Aug
07

Touting success, Transit continues trash can-free pilot program

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Signs Transit used in 2012 explain the reasoning behind the receptacle-free pilot program.

The long-running joke about the MTA’s pilot programs is that they never end; they just fade away. Over the years, the MTA has announced a few high-profile pilot programs — a contact-less fare payment system, strip maps in certain stations to aid in navigation — that seem to simply die from lack of attention. Just take a look through these Google searches for some indication of the reasonably good ideas the agency has pushed through the pilot phase only to see fall be the wayside when agency leadership changes.

One of the few pilot programs with legs — and one that survived the end of the Jay Walder Era — concerns trash cans. This program — which is still in the pilot phase after nearly four years — involves reducing trash the MTA has to collect by simply removing trash cans. If there’s nowhere to deposit trash, the theory goes, the vast majority of people will simply take the trash with them until they pass a trash can. Now, some people are bound to litter whether there’s a trash can nearby or not, but the MTA and other international transit agencies have determined that the vast majority of people won’t discard garbage without a can around. It’s an idea that many struggle with but one that’s proven successful.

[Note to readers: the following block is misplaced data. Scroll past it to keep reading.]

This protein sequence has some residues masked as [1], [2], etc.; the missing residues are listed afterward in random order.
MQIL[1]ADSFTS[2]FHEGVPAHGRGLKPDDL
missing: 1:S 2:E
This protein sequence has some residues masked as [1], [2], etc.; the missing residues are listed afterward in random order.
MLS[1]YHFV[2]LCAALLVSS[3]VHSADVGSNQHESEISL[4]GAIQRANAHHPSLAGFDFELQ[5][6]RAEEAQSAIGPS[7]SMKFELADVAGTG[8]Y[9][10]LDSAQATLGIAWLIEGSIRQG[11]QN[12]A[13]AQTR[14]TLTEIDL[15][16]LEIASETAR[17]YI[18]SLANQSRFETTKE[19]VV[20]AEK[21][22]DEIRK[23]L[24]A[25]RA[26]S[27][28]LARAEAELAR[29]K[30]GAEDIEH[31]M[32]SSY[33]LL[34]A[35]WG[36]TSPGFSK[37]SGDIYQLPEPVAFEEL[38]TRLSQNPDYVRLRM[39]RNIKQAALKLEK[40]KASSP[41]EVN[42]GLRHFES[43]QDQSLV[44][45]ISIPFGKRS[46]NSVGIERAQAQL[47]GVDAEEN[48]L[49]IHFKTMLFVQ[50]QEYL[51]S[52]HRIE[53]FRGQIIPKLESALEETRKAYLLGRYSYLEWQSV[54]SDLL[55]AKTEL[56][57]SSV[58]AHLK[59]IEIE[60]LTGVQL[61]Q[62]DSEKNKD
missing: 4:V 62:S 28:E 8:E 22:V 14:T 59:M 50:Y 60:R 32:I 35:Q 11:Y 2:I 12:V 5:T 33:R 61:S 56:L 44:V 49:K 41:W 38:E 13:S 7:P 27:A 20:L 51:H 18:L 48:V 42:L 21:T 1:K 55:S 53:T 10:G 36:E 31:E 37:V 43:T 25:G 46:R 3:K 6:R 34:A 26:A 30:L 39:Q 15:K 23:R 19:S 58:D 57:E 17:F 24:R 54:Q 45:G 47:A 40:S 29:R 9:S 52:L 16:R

The MTA first announced this program back in October of 2011, and I was a bit skeptical as I believed the key to eliminating trash was to ban food. But as time passed, the program seemed to work. Coverage in February of 2012 indicated that the agency had less trash to collect and clean from stations without trash cans, and in May of that year, they announced a program expansion. In August 2012, they added eight more stations, and 29 addition stops saw their garbage cans disappear in early 2014.

Now, touting the program’s success, the MTA is going to not expand it but simply continue it for another 6-12 months to study its effect. It’s not clear why so many years of data isn’t enough to merit expansion, but the MTA wants to continue to analyze the program. “This pilot appears counterintuitive but when we placed notices at the pilot stations indicating that the cans had been removed and asked the customers for their cooperation, it looks like they listened,” New York City Transit President Carmen Bianco said. “Given these results, we’ll continue the pilot and monitor and collect additional data at stations.”